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Growing beet with KWS

March 2016

This technical newsletter, designed for the beet grower is aimed to help improve beet growing knowledge with seasonal and timely advice on all aspects of growing beet.

Seedbed and drilling date: the two key elements for successfully grown beet

The sowing season for beet will begin soon and the cornerstones of a successful season with promising yields are optimal seedbed preparation and the right drilling date. The extremely mild winter and the lack of significant frost have not helped with soil weathering and in many cases soils are still very wet.

Seedbed preparation

The most important aspects for successful emergence and good plant stand is a fine tilth and moist seedbed. Preparation starts in autumn after the harvest of the previous crop. Any kind of soil compaction and the buildup of straw mats should be avoided as it could cause fangy root growth and lead to reduced yields.

A level, loose and light fluffy seedbed with good re-consolidation is crucial to allow root growth and to guarantee the access to water and nutrients. The top layer should be a medium to coarse crumble in order to prevent evaporation and capping and to allow for improved water infiltration.

Please keep in mind that beet are particularly sensitive to soil acidity. You should generally aim at a pH of 6.5 to 7.0 in sandy loam to clay soils. If you need to lime your soil, be careful not to over-lime as this will potentially lock-up nutrients such as phosphorus, manganese, boron and magnesium.

Drilling

Generally aim to drill at 2-3cm depth when soils have warmed up to at least 5°C and temperatures are continuing to rise.

Above: optimal sowing depth

Above: sowing too deep

Be very careful in areas where late frosts are likely to occur as beet is very sensitive in the early growth stages and cotyledons could be easily damaged by frosts. Exposing the beet plants to a long period of cool weather also increases the risk of bolting.

To achieve maximum dry matter yield, aim for a plant density of 85,000-95,000 plants/ha. Given a typical plant establishment around 80 % you would need a drilling rate of 120,000 seeds per hectare (48,000 seeds per acre). If you face less ideal conditions and expect a lower estimated plant establishment you might consider to increasing the seed rate in order to obtain a suitable plant stand.

To find out the number of units you need for your acreage have a look at our seed rate calculator (www.kws-uk.com/seedratecalculator) or the seed rate tables below.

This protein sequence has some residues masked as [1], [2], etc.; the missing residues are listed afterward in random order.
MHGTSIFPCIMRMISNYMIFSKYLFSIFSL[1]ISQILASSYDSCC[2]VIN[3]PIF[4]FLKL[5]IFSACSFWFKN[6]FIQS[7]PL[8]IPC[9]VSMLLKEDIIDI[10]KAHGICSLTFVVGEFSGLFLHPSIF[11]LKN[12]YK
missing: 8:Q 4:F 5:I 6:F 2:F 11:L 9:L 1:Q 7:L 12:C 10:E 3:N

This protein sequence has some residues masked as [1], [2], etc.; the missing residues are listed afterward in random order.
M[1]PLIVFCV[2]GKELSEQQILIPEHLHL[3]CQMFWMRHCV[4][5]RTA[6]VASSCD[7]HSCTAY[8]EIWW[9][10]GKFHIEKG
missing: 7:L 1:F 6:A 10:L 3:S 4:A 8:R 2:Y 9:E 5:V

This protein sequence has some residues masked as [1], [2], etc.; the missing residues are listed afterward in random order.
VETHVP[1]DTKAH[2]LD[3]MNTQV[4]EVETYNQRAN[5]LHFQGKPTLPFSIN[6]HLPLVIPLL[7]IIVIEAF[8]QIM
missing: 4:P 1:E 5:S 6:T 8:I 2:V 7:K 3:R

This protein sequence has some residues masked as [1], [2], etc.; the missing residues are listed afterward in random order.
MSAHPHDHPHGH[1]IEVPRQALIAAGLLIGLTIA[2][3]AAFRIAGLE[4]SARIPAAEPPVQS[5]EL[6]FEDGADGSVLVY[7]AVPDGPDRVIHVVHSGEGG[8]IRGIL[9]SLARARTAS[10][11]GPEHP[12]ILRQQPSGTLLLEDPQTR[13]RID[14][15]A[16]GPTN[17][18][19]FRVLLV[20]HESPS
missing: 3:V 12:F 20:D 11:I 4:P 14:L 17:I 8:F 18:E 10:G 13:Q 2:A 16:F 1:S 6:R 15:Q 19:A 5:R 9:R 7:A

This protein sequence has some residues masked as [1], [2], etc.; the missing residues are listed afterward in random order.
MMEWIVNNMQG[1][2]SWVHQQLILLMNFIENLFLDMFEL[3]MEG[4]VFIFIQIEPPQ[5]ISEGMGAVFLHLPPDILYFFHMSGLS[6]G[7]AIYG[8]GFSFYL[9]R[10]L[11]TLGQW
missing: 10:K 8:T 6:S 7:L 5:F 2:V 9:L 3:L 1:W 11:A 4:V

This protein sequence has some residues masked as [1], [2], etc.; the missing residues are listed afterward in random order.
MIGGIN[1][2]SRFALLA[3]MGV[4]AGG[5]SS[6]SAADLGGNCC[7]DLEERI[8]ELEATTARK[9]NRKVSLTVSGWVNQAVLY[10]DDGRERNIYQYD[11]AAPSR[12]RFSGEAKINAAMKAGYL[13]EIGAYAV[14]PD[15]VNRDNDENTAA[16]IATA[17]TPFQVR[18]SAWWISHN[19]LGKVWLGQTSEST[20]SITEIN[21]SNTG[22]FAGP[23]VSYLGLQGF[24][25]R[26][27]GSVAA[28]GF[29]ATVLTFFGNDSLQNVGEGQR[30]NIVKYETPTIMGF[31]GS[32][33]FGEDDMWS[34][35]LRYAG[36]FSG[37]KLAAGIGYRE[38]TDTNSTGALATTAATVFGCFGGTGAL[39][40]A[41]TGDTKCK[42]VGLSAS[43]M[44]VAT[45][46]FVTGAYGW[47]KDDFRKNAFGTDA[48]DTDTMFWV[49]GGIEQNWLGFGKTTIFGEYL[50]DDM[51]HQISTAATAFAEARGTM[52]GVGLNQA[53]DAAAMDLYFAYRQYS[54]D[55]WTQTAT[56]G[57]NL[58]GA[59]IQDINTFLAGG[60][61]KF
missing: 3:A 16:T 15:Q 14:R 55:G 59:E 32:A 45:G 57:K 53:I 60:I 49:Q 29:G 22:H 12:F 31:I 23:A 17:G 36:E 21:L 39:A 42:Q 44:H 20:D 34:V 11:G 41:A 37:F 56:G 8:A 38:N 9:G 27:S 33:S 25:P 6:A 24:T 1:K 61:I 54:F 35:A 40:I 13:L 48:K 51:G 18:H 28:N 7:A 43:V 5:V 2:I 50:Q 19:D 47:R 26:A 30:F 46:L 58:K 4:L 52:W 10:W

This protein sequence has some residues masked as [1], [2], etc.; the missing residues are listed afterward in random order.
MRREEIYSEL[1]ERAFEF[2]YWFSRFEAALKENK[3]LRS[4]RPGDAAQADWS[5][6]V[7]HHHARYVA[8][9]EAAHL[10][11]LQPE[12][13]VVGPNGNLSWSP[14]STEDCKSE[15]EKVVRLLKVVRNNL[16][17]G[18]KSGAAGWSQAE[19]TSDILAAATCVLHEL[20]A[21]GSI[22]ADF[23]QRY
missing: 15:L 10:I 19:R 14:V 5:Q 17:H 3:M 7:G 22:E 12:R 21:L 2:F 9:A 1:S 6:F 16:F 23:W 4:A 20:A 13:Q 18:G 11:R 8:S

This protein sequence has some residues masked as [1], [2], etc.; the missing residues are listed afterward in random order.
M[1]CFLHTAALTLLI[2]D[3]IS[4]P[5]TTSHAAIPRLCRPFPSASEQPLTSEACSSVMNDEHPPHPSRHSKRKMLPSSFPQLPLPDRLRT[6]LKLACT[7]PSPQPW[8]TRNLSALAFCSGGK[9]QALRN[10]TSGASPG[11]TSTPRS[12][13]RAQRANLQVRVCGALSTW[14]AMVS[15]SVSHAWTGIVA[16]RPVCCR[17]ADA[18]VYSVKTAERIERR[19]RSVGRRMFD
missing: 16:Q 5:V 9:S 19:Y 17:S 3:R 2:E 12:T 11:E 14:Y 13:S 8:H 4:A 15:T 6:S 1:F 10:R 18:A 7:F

Seed treatment and crop protection

Insecticide seed treatments should be used to provide a form of insurance and to ensure you get the best from your beet seed. A broad spectrum Gaucho treatment will minimise risks from soil pests, such as springtails, millipedes, symphylids, pygmy beetle, wireworm, and other pests like aphids.

Beets are not very competitive in the establishment phase until canopy closure. To ensure good yields it is very important to keep the beet weed free as any weeds especially those growing taller than the beet and shading it will substantially reduce yield.

Fertilisation

Regular soil sampling and nutrient analysis provides the best overview of the conditions your fields are in and provide a basis for your fertilisation choices. Further advice should be taken from your BASIS & FACTS qualified agronomist.

Nitrogen (N)

N requirements should be assessed based on N-min tests prior to drilling in February/March. Typical N-use is around 80-120kg/ha applied in at least two splits, to avoid damages due to too high salt concentration on the soil surface, made either just pre- or post-drilling and then before canopy closure.

Phosphorus (P) and Potassium (K)

Both nutrients are of special importance during the early plant development as they will promote early growth and plant establishment.

Micronutrients

Some micronutrients such as boron and manganese are of special importance. To ensure good levels of boron and manganese where deficiencies are likely to occur a foliar application might be taken into consideration.

  • CultiVent Feedbeet 1 - March 2016 [pdf | 0.4 MB] pdf Download

 
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